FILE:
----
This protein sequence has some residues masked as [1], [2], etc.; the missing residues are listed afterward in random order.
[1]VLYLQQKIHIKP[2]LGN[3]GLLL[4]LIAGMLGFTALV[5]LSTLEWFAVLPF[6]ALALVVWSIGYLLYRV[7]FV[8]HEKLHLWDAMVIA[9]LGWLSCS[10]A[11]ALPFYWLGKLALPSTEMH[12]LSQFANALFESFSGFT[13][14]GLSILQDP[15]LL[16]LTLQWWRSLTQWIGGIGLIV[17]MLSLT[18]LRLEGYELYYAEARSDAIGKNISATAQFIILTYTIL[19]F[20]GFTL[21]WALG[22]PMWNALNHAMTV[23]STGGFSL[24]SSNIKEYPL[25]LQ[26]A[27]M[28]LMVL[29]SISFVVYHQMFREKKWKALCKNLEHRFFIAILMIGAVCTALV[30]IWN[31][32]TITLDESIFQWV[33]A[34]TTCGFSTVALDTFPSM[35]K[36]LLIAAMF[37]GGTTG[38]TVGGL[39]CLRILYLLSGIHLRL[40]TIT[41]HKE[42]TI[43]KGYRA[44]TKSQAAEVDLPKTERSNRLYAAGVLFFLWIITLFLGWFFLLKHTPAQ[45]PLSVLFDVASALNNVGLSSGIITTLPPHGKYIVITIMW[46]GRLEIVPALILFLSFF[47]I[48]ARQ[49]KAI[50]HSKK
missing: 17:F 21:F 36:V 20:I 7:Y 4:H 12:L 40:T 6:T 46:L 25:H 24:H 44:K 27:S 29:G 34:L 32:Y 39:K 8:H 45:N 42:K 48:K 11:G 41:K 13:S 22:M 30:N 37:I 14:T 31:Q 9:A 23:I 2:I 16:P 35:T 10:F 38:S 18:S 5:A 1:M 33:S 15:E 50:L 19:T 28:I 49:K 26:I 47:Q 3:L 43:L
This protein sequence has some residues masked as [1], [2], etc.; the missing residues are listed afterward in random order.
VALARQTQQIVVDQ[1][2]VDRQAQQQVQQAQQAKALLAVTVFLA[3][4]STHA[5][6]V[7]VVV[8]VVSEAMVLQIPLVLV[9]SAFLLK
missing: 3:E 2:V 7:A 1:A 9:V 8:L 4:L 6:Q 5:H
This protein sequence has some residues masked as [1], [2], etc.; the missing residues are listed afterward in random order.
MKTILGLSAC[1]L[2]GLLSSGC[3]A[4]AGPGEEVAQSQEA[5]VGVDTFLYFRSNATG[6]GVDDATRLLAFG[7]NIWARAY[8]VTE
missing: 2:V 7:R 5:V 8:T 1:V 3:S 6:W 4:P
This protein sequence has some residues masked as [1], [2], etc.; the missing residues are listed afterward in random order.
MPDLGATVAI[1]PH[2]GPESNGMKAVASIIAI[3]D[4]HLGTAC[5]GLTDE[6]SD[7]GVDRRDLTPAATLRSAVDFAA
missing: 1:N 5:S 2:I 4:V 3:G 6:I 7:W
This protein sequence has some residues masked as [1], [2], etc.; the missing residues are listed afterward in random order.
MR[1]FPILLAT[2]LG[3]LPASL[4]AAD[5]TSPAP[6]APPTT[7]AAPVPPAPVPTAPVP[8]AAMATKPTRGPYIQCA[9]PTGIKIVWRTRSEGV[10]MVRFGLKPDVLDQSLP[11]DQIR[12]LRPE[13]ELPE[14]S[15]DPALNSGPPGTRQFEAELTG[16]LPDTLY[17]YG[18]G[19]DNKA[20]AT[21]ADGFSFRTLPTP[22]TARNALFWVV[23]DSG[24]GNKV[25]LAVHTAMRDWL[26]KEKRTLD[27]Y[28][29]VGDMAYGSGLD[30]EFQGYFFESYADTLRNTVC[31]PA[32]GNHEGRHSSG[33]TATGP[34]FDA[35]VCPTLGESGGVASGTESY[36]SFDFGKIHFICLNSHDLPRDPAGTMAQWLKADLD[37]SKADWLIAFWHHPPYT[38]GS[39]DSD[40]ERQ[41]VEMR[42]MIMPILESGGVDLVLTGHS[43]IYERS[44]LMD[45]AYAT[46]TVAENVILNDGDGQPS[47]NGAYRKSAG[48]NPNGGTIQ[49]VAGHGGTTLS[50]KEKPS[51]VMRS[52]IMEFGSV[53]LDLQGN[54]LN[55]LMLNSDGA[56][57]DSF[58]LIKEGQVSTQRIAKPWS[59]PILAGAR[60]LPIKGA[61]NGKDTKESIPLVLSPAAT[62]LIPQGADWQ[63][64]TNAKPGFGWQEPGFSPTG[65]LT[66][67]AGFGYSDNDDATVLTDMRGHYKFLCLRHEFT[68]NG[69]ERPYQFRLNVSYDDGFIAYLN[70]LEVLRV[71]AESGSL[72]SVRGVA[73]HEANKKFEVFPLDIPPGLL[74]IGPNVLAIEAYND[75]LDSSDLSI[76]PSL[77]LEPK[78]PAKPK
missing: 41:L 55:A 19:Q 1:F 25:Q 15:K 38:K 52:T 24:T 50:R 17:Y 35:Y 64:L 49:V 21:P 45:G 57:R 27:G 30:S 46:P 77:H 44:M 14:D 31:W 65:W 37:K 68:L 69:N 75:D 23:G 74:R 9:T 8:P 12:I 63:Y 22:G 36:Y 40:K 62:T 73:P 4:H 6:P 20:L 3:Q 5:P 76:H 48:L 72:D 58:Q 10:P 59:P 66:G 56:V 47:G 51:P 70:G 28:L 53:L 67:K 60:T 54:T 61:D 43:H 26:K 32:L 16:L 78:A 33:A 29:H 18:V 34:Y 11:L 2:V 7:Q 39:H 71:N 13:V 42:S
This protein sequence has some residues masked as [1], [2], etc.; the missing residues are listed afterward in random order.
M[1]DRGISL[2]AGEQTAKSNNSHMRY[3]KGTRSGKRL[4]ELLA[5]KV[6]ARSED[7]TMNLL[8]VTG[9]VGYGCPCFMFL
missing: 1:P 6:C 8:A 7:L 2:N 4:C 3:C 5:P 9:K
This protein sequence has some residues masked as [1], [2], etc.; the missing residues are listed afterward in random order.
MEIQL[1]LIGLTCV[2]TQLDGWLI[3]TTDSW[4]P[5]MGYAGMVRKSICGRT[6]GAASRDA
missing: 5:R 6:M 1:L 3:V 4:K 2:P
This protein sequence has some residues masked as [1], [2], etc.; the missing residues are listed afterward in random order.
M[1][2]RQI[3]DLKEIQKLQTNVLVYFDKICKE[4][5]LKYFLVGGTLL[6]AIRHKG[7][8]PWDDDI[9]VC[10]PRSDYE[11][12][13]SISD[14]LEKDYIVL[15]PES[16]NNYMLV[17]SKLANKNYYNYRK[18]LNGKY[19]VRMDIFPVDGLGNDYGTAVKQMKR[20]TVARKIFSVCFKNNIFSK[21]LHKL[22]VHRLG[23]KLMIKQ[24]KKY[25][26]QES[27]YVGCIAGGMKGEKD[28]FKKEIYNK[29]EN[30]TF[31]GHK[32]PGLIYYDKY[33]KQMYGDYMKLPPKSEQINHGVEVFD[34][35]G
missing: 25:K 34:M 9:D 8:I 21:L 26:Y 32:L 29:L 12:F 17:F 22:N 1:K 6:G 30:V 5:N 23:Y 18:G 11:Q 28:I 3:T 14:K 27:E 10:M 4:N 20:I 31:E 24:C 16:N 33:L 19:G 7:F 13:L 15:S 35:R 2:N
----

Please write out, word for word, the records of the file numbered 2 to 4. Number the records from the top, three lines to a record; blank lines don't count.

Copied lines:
This protein sequence has some residues masked as [1], [2], etc.; the missing residues are listed afterward in random order.
VALARQTQQIVVDQ[1][2]VDRQAQQQVQQAQQAKALLAVTVFLA[3][4]STHA[5][6]V[7]VVV[8]VVSEAMVLQIPLVLV[9]SAFLLK
missing: 3:E 2:V 7:A 1:A 9:V 8:L 4:L 6:Q 5:H
This protein sequence has some residues masked as [1], [2], etc.; the missing residues are listed afterward in random order.
MKTILGLSAC[1]L[2]GLLSSGC[3]A[4]AGPGEEVAQSQEA[5]VGVDTFLYFRSNATG[6]GVDDATRLLAFG[7]NIWARAY[8]VTE
missing: 2:V 7:R 5:V 8:T 1:V 3:S 6:W 4:P
This protein sequence has some residues masked as [1], [2], etc.; the missing residues are listed afterward in random order.
MPDLGATVAI[1]PH[2]GPESNGMKAVASIIAI[3]D[4]HLGTAC[5]GLTDE[6]SD[7]GVDRRDLTPAATLRSAVDFAA
missing: 1:N 5:S 2:I 4:V 3:G 6:I 7:W